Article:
The new BBC short-run series Time 1 is a dark, painful, and compassionate look at aspects of life in prison. In the first episode, one of the significant scenes showed Daniel, convicted of murder, meeting with the parents of the young man he had killed. The parents wanted to forgive despite their grief and anger; more than that, they wanted to understand why Daniel had killed their son Gerard.
The story Daniel tells them is heartbreaking (SPOILERS FOLLOW). He was shouting drinks for his friends at a pub; when the bartender put three beers on the bar, Daniel picked them up to carry back to his table, taking a quick sip of one. Only it was the wrong order: Those three beers were for another group, and now they insisted that Daniel buy a replacement for the beer he’d sipped from. Daniel had only £1.20 left and was ashamed, so he refused. One of the men in the other group–Gerard–challenged him to pay or else ‘settle things outside.’ Gerard was about Daniel’s size; Daniel reckoned they would go exchange some punches and put the whole thing behind them.
What he didn’t know was that Gerard was a boxer, and the fight became more of a beatdown. Finally, desperate, hoping to stop the assault, Daniel pulled out a knife. He wasn’t thinking rationally, of course, but he hoped that it would make Gerard back down. It didn’t. And he could have backed down. But he was ashamed again. And then Gerard was dead.
The parents listen to all of this with agonized expressions. Finally, Gerard’s mother says, “You did all of this to avoid losing face.” Daniel nods. “That’s unforgiveable,” she says.
The study of culture has come a long way from the days of “individualism versus collectivism”; one of the most exciting new perspectives on culture is “cultural logics,” the notion that cultures reflect bundles of norms and assumptions that are all about who or what defines “a ‘good’ culture member.” One of the most common logics is honour logic. You may have heard of honour cultures–places like the US South, or the Middle East–known for behaviours such as duels, protecting their reputations for strength and integrity even to the point of violence or personal loss.
Honour cultures can look irrational, even mystifying, to those who follow other logics. Honour logic can lead to decisions such as beating one’s sister for the crime of being a rape victim, which violates any number of “good culture member” principles in the eyes of people who follow other logics. But there’s an internal coherence to the honour logic.
And it’s this: You can’t rely on others to be sure you’re protected, or to look after your interests. It’s a dog-eat-dog world. You do your best to build a strong reputation and gain respect. You’re a good host, you’re generous, you’re respectable. But someone will inevitably step to, and test you, and try to find your weak spot. If that happens, it’s bad. If other people see, it could be devastating, especially if that someone actually bests you. You could lose everything, because everything depends on your reputation. If you’re weak, you’ll be shunned, cut out.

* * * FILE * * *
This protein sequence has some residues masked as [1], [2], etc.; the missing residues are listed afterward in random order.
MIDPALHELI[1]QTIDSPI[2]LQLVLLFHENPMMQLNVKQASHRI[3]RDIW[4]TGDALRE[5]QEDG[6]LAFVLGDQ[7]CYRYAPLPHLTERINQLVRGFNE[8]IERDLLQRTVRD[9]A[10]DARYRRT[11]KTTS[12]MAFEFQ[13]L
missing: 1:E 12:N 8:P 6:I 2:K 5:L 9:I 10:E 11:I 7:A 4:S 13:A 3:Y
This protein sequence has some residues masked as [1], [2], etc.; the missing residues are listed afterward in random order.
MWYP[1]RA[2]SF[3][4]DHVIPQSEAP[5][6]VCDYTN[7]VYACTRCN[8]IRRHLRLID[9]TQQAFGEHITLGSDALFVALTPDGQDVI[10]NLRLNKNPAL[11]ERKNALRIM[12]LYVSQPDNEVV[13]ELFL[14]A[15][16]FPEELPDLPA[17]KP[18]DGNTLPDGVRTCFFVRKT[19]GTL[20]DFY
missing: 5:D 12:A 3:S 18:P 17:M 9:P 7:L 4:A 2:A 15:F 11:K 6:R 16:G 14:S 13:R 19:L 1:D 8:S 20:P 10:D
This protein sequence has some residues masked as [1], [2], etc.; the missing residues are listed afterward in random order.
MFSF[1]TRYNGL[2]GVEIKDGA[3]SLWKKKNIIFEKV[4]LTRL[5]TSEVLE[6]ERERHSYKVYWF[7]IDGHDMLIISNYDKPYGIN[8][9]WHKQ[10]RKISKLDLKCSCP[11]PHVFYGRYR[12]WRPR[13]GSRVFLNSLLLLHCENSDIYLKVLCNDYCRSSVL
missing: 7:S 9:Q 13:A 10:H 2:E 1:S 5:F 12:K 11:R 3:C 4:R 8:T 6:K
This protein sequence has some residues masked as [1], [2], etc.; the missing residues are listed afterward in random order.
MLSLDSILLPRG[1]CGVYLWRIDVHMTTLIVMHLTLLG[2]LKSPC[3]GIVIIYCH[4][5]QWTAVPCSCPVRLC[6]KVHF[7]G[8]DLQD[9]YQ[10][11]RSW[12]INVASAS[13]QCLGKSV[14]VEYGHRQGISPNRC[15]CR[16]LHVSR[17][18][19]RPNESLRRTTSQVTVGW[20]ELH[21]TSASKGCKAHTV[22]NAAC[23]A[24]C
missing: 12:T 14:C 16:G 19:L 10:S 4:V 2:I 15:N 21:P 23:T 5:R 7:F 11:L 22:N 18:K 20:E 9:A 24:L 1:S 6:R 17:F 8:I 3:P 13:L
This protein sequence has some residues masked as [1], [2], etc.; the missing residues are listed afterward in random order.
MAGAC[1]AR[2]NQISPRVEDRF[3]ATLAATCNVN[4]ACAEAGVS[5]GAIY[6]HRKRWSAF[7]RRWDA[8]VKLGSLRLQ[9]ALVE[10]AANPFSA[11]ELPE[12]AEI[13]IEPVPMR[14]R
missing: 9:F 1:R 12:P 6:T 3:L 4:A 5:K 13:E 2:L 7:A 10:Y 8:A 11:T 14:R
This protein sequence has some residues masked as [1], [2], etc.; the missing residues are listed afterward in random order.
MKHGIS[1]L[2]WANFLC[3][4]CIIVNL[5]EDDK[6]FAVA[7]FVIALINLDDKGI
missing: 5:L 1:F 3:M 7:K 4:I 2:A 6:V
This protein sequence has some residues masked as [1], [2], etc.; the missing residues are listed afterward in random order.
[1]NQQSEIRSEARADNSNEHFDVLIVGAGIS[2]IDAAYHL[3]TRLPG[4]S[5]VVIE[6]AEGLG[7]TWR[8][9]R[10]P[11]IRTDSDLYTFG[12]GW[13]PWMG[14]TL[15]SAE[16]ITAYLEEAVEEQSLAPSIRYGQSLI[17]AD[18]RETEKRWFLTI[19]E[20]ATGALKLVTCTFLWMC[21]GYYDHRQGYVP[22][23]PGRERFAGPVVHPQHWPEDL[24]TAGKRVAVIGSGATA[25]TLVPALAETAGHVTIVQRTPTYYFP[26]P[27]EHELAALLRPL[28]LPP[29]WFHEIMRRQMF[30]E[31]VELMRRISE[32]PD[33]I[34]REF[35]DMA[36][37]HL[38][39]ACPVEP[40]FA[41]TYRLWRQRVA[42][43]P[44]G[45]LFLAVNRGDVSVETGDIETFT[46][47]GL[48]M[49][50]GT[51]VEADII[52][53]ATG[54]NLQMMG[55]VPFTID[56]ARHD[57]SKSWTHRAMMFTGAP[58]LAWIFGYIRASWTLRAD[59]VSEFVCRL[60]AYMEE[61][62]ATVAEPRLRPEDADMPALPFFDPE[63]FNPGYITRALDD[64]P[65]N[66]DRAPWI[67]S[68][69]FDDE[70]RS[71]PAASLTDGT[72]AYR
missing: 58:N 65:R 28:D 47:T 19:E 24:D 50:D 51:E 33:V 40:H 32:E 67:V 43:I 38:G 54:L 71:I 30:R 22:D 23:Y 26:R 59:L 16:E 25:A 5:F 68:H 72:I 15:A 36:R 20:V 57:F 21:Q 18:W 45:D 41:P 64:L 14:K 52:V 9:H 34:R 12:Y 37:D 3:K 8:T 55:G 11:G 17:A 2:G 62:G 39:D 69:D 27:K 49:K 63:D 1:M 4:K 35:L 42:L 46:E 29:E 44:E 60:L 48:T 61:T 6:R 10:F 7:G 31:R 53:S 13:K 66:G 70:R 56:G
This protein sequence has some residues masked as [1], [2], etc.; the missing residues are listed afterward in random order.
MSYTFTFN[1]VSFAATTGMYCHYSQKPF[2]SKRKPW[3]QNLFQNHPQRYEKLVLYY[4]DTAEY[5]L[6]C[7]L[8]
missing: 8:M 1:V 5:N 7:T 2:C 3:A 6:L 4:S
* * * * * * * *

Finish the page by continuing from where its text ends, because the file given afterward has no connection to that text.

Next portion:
And what kind of weakness matters? Not being able to protect yourself or your family–physical weakness, financial weakness, yielding to an attack. Or lacking integrity–being exposed as a cheat or a fraud or a liar.
So the merest flicker of a challenge must be met with vehemence. Before it gets out of hand, before you can’t beat it back, you must answer that challenge, demolish the challenger. And let me stress: This isn’t just in the person’s head. What makes it a culture is that this logic is shared with others. That means that it’s a genuine risk, and the response imperative is just as real.
Let’s get back to Daniel. He’s out with his friends, being generous though he’s down to his last two quid. He’s challenged by Gerard, which threatens both his image of strength and the exposure of his empty wallet. At each point where retreat might be likely, something discourages that retreat: the crowd in the bar; his friends, watching; Gerard’s taunting and physical domination. Daniel knows that he’s taking one step after another, all leading in a direction he doesn’t like–but away from one he can’t even consider. He doesn’t just want to save face. In his mind, the situation is existential.
Is his response right, or justifiable, or even defensible? No. No. Of course not! But if we want to do more than blame or be angry at people like Daniel, we must try to get inside their worldview, and understand what looks like logic and imperative to them.
My response to Daniel in that scene wasn’t anger or contempt; it was sadness, that he was trapped in a worldview that left him a sense of having no choice but to keep taking one step after another to the point of killing another human being. He couldn’t see other paths; and the path he was on was like a tunnel, filling in behind him as he moved forward. We can punish people all we want; until we open the pathways and help people see them, we’ll keep having Daniels in the future.
Sorry that the show can only be viewed at that link from the UK! We paid for a one-off viewing through Fetch here in Australia. ↩︎